PSYCHOLOGY 113 Section:
Winter Quarter 2007
|Prerequisites:||Psychology, 1, 41, 101.|
You will become familiar with the basic ideas and methods of developmental psychobiology as an interdisciplinary science. The aim will be a better understanding of behavioral development through the integration of perspectives from both biology and psychology, including the relationships of evolution and genetics to development.
What is Developmental Psychobiology?
Developmental psychobiology concerns changes that take place over an individual's lifetime, but not all changes are developmental or of topical concern to psychology. Developmental changes are irreversible, require the active engagement of the individual in its own developmental organization, involve growth, and are emergent from conditions affecting earlier stages (e.g., genetics, environmental factors, previous stages of development). Topical phenomena for psychobiology in development include behavior, motivation, emotion, cognition , and learning. But, merely listing the characteristics of development and topics in psychobiology is far from a definition of developmental psychobiology.
To achieve a deeper understanding we will begin by examining the complex concept of levels of organization and causation, issues in nature vs. nurture, and the synthetic perspective of epigenesis (i.e. a process of emergent development in which stage emerge from the conditions present in the previous stage including prior development up to that point, environmental factors, gene regulation and expression). An epigenetic perspective requires understanding complex issues of causation at multiple levels of organization and integrating information from multiple scientific disciplines including psychology, evolution, development, genetics.
Attendance and Extra Credit
Notes for the course are provided on the course web site. The notes cover the lectures in detail, but it is only in the context lecture and discussion that a good understanding of this material can be achieved. I have found in the past that providing detailed notes helps people to do well in this course provided that they also attend the lectures. Unfortunately, providing detailed notes leads some students to skip class and they end up not doing so well. So, 5% of your grade depend on your attendance.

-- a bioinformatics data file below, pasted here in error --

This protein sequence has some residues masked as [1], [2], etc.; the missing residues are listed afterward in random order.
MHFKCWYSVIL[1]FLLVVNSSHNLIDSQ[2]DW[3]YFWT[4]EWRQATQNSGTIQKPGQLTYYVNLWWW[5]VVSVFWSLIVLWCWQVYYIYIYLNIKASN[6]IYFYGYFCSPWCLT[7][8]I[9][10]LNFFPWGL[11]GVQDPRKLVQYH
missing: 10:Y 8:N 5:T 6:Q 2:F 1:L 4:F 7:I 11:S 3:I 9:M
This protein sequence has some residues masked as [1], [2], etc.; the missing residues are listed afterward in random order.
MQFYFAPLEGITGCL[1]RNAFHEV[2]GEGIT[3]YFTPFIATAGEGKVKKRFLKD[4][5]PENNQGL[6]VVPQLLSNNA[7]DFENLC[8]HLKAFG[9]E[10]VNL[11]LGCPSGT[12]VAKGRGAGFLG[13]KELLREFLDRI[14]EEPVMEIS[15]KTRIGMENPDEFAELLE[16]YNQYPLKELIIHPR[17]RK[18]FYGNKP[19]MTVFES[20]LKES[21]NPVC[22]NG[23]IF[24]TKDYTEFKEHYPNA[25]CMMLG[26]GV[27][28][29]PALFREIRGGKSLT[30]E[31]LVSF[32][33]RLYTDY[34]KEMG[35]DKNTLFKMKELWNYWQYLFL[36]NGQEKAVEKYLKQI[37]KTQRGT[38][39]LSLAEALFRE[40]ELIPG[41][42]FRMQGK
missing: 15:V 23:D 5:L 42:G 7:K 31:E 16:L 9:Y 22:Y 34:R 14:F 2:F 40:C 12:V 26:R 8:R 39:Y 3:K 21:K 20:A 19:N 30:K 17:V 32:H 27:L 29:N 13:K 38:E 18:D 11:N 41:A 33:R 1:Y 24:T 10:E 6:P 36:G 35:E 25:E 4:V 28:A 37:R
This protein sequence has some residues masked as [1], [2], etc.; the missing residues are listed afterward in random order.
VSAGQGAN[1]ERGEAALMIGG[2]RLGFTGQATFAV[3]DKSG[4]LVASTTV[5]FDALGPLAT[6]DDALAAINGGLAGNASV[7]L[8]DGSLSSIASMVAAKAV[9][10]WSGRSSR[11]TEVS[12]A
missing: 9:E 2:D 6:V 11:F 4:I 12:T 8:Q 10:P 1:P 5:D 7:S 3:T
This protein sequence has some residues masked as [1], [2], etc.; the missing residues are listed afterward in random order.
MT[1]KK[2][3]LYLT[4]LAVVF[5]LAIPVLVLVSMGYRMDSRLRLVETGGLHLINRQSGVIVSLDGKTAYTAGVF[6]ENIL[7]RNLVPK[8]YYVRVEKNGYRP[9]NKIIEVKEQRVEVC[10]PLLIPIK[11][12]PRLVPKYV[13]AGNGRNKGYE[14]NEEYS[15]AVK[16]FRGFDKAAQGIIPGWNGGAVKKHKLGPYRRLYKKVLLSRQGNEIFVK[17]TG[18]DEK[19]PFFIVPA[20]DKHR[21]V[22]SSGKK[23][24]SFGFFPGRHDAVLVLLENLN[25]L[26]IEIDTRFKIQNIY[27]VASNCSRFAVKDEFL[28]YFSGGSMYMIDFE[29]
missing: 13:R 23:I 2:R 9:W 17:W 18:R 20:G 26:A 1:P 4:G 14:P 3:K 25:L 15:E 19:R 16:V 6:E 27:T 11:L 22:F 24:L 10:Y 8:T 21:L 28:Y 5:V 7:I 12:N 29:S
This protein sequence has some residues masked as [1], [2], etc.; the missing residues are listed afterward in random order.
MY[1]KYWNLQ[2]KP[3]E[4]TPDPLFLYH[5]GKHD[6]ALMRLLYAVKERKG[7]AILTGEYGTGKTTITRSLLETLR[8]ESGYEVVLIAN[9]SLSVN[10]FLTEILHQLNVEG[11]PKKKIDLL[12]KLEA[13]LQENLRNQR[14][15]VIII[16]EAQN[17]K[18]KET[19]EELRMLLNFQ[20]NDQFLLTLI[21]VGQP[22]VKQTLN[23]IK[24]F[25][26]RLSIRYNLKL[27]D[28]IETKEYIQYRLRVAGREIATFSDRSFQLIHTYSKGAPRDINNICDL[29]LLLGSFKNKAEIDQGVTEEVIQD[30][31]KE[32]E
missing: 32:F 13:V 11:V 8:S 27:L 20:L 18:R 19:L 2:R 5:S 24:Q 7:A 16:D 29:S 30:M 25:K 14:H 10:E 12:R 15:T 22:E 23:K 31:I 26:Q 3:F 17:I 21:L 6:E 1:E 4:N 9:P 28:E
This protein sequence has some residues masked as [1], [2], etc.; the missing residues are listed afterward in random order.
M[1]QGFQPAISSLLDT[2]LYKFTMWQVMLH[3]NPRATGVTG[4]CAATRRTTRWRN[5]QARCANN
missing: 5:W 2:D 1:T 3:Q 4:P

There will be three midterm exams consisting of 40 multiple choice questions. Each exam will constitute approximately 23% of the course grade, which will depend on whether you want to drop one exam and take the final. There will be no make up tests because I drop the lowest exam (including the final). Thus, the final is optional.
The final exam will have the same format as the midterm exams, except that it will be comprehensive and consist of 40 multiple choice questions. It will constitute 23% of the course grade but need not be taken if you are satisfied with your grades on the three previous exams, in which case, your 3 midterm exam scores will count towards 70% of your course grade.
The lab will consist of three main projects. The final project will be presented as a poster. Lab projects will be group projects put together by groups 3 students (2 or 4 students when the numbers do not add up). Everyone in a group will receive the same grade (provided they all contribute equally). Generally this is to the benefit of all in a group and results in higher lab grades. The first four projects will each contribute 50% to the total lab grade. The final project will constitute the other 50% of the grade. The lab grade itself will constitute 25% of the total course grade.
Total grade = Exams (70%) + Lab Grade (25%) + Attendance (0 to 5 points)
Textbook Information not Available Yet
|Classroom||Class Schedule||Course Website|
|192 Young||T R 9:00 AM - 10:20 AM||http://psychology.ucdavis.edu/courses/Schank/|
|Instructor||Instructor Email||Office||Office Hours|
|Jeffrey Schank , Ph.D.||268D Young Hall||TTR 10:30-11:30AM, W 9:00-10:00AM|